In assessing the full impact of TMHTD, one must also consider the video, populated with people of all colors, ethnicities, and sizes.  TMHTD features both a little person and a very large shirtless man, who will not be constrained by society’s unattainable beauty standards while he gets his Dougie on.  With its block party atmosphere and an incredibly diverse crowd, the video emphasizes community and understanding of different cultures:  skateboarders mingle with dancers from the Indian sub-continent , young African-Americans and people of East Asian descent marvel at each other’s skills, with everyone doing his or her own version of The Dougie.  Oh, and TMHTD is filmed in plazas surrounded by graffiti-covered walls as well as abandoned (one assumes) manufacturing buildings, highlighting the need for urban renewal and the non-sustainability of suburban sprawl.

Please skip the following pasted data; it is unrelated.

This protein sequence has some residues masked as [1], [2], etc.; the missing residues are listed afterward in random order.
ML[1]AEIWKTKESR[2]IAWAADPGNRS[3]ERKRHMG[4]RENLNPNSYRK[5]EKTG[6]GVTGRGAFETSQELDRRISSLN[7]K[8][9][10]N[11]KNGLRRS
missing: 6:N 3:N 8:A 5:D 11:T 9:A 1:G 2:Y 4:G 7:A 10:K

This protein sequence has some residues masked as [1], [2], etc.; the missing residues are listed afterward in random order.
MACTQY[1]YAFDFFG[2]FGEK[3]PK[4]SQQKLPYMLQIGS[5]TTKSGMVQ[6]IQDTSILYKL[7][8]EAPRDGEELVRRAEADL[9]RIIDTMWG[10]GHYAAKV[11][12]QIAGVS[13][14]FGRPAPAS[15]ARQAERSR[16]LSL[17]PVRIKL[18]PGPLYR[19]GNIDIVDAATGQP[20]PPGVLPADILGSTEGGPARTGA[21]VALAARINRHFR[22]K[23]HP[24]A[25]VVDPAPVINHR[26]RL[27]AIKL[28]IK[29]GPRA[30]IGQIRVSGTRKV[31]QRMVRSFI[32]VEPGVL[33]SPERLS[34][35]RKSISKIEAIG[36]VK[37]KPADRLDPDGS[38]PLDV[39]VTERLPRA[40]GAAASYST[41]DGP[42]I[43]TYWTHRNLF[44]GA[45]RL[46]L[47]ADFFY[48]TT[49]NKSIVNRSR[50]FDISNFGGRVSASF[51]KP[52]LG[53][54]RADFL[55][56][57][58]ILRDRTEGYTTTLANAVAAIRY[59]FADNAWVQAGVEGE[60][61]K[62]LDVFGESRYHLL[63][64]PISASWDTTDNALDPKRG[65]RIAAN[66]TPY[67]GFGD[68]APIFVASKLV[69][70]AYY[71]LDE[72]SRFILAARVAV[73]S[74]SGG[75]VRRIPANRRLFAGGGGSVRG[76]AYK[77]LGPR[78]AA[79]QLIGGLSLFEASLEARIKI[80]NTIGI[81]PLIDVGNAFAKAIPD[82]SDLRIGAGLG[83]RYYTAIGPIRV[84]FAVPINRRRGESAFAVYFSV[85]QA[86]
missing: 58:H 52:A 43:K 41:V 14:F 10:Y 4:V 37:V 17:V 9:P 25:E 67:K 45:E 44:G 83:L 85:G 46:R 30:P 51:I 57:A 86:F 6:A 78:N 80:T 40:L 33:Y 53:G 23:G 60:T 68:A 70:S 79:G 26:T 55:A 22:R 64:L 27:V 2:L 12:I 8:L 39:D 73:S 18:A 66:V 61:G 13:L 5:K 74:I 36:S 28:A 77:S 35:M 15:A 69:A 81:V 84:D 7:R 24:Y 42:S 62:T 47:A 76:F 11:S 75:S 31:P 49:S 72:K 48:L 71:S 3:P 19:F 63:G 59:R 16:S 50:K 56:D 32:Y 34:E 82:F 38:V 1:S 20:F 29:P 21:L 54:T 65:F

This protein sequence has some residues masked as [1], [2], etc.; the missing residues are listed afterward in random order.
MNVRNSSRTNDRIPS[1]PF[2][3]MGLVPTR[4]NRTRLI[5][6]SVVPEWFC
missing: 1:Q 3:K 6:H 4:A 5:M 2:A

Since its debut, “Teach Me How To Dougie” has become probably the most recognizable sonic-visual combo of the last decade.  Its goodwill ambassadors include everyone from former University of Kentucky basketball star John Wall to former University of Kentucky basketball star DeMarcus Cousins.  Not since the Humpty Dance (“Anyone can play this game…No two people will do it the same”) has a track brought so many different kinds of people together around such an inclusive message.  If it isn’t already, TMHTD should serve as the theme song for the neo-populist, progressive movement that aims to unite all the peoples of the world in pursuit of universally beneficial goals.  Think that’s not possible?  Watch the video again.  Notice that it is a microcosm of this idea: hundreds of people gathering in what would normally be symbols of urban decay, coming together in spite of—or perhaps because of!—their differences, all to celebrate a shared love for The Dougie, the song and dance that loves them back.